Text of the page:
Let us get it out of the way. Chris Martinez’s Here Comes the Bride is top-notch entertainment. Martinez was able to come up with everything most recent Filipino mainstream comedies lack: that no-nonsense singular objective of making people laugh. From the getgo to the post-credit extra scene, the film never stopped to be overtly pedantic or moralistic, a problem that most Filipino comedies have since there always seems to be this need to use cinema as replacement for Sunday school. For example, Wenn Deramas’ Ang Tanging Ina (The True Mother, 2003), and its sequel and many offshoots, are always derailed by its insistence on teaching a lesson; even Joyce Bernal’s Kimmy Dora (2009), also written by Martinez, is stalled by its apologetic dénouement that went too long and too serious. Never mind the forced logic to explain the illogic, the negligible business about solar eclipses and souls, the history and science behind the soul-swap, as authoritatively explained by television trivia-master Kim Atienza. Here Comes the Bride is deliriously funny nonsense all the way and it thankfully works.

The film’s success is not entirely surprising. After all, Martinez is arguably one of the Philippines’ better screenwriters. His screenplays, from Bridal Shower (Jeffrey Jeturian, 2004), about three friends in search of love, to Caregiver (Chito Roño, 2008), about a mother who follows her husband to London in the hopes of earning enough to live comfortably, reflect his ability to articulate something as minute as the language to something as pertinent as the needs of the rapidly-changing Filipino society for mainstream appeal. 100 (2008), his directorial debut about a woman who is dying from cancer, is salvaged from being a run-of-the-mill melodrama by an abundance of relevant humor. Martinez understands the Filipino soul, that the very best way to tackle something as devastating as death is to treat it with levity, to make it familiar and therefore personal. That said, Martinez may very well be the most current of all actively working screenwriters, actively pursuing entertainment without being dumbed down by the demands of commercial accessibility.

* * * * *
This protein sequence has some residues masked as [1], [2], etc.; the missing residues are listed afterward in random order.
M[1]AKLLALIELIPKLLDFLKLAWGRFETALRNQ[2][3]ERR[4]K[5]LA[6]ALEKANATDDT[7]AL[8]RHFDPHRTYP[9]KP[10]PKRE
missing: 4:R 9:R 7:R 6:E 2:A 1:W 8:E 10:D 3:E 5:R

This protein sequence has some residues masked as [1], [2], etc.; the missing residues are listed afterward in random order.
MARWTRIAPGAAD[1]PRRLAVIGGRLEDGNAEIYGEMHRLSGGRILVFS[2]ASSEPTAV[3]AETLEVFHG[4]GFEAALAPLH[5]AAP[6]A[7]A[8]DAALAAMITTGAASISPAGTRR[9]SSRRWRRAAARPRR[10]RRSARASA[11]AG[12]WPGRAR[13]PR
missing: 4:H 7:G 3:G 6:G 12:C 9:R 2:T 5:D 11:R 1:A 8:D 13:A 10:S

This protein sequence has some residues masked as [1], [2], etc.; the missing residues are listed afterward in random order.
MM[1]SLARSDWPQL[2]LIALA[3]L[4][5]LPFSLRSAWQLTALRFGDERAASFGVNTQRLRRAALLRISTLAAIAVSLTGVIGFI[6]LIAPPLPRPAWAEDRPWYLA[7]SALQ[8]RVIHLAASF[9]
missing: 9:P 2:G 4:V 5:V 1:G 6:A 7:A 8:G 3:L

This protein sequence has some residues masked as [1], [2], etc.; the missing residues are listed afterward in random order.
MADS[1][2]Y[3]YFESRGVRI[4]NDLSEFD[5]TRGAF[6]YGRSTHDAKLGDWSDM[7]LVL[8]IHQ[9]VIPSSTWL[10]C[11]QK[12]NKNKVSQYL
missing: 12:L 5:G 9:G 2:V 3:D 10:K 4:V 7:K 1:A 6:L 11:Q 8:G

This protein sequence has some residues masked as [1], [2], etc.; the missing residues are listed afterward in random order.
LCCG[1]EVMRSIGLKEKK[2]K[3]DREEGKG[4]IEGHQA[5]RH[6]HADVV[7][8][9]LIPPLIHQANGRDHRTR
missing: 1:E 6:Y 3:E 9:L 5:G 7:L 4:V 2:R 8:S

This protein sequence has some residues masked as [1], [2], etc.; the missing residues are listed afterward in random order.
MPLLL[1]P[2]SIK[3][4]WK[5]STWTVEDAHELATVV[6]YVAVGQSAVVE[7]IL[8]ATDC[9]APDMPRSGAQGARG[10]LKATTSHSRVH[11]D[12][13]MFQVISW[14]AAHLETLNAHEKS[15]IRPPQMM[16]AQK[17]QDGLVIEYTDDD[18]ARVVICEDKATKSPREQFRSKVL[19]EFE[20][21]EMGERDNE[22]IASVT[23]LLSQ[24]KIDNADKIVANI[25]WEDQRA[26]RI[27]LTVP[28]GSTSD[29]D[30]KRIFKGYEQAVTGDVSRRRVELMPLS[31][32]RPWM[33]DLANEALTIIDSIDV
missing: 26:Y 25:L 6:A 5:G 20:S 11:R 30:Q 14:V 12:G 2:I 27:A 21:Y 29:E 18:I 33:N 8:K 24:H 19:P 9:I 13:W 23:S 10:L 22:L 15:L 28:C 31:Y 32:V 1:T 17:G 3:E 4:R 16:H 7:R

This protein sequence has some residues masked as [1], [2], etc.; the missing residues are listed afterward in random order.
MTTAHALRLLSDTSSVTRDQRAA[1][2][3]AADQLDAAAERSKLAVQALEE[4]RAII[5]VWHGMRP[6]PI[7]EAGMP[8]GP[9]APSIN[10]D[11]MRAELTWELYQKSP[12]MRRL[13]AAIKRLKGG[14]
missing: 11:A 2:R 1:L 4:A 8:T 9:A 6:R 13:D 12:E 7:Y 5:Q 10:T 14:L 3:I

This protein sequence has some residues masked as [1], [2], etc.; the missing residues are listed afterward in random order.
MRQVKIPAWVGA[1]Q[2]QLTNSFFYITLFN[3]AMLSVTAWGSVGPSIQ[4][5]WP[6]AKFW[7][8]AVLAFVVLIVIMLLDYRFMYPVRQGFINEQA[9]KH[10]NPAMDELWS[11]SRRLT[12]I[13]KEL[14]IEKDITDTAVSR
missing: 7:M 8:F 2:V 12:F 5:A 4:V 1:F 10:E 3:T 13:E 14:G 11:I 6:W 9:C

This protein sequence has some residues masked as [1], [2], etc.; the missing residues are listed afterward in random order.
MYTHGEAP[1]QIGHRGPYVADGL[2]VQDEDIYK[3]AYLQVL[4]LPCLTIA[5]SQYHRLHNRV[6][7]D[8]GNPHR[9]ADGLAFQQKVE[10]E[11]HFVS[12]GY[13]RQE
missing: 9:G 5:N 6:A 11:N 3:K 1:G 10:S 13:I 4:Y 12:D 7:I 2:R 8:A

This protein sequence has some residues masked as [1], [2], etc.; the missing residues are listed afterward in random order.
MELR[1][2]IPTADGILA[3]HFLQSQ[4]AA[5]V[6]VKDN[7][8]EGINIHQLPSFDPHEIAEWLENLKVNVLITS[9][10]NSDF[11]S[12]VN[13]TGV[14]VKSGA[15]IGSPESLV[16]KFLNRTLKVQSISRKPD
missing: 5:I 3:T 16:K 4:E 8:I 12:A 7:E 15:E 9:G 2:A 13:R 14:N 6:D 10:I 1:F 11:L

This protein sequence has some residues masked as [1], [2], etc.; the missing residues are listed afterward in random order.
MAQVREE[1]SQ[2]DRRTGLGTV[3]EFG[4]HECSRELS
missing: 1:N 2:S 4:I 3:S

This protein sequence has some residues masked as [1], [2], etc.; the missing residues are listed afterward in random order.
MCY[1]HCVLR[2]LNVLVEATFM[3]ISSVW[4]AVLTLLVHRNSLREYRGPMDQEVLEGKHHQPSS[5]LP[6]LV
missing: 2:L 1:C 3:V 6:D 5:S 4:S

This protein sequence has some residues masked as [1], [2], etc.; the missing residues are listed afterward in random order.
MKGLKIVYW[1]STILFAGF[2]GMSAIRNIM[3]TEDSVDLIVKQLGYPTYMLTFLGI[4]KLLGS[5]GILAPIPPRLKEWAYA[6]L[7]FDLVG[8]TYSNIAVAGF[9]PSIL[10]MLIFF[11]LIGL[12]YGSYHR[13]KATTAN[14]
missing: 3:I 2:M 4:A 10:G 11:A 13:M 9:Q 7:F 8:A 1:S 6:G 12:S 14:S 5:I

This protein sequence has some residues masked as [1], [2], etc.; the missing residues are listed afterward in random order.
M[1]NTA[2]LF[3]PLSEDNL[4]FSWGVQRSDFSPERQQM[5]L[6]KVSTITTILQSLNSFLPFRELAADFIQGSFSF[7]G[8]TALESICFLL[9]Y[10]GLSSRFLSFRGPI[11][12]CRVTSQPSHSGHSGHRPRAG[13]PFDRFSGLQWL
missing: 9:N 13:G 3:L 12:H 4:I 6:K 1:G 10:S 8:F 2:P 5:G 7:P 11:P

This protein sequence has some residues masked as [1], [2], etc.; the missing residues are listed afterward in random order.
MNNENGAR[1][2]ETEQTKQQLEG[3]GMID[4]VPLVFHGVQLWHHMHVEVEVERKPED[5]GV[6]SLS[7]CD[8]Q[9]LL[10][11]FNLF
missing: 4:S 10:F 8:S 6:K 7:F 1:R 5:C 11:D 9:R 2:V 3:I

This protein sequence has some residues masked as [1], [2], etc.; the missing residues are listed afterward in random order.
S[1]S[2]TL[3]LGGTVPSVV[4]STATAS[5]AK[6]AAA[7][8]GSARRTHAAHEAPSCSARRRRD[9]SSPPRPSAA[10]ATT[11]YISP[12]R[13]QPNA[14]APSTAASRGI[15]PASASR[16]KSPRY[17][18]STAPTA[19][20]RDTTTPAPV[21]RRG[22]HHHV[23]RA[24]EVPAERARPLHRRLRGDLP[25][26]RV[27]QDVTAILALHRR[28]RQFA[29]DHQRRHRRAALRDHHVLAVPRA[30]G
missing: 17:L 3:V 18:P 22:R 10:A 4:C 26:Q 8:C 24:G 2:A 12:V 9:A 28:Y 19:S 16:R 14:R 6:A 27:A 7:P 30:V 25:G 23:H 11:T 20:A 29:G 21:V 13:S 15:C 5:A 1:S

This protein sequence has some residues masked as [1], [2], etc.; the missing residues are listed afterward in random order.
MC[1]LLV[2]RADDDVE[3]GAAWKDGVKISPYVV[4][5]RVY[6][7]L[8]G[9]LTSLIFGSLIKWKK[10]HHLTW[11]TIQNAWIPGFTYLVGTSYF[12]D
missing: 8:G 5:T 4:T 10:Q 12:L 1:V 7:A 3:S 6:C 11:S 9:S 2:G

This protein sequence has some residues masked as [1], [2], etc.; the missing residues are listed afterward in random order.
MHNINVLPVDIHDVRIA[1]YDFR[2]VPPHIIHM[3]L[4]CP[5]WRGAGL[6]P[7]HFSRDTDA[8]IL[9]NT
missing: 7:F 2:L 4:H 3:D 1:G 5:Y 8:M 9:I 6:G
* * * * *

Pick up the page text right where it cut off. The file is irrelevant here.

Despite its astounding technical polish, Here Comes the Bride is fundamentally closer to Joey Gosiengfiao’s redeemed Temptation Island (1981), where a bunch of beauty queens and the men surrounding them are stranded in a deserted island, than the mechanically churned comedies Star Cinema has been producing the past recent years. Underneath the caricatures that Martinez connected by the conceit of the convenient soul-swap, underneath the blatant inanity of its carefully conceived proceedings, is a well-pronounced understanding that life, as it is, is unfair, that there are those who are born poor, those who live loveless, and those who inevitably grow old and inutile. In a twist of fate, cruel only to the bride-to-be who suddenly gets a first-hand experience of the inequity of living after a lifetime of being sheltered and protected, inabilities and deficiencies are cured, emphasizing in what essentially is a film created for no other reason than to be an escapist fantasy that the key to a happy life is as unrealistic and as incredible as swapping souls via rare natural phenomena.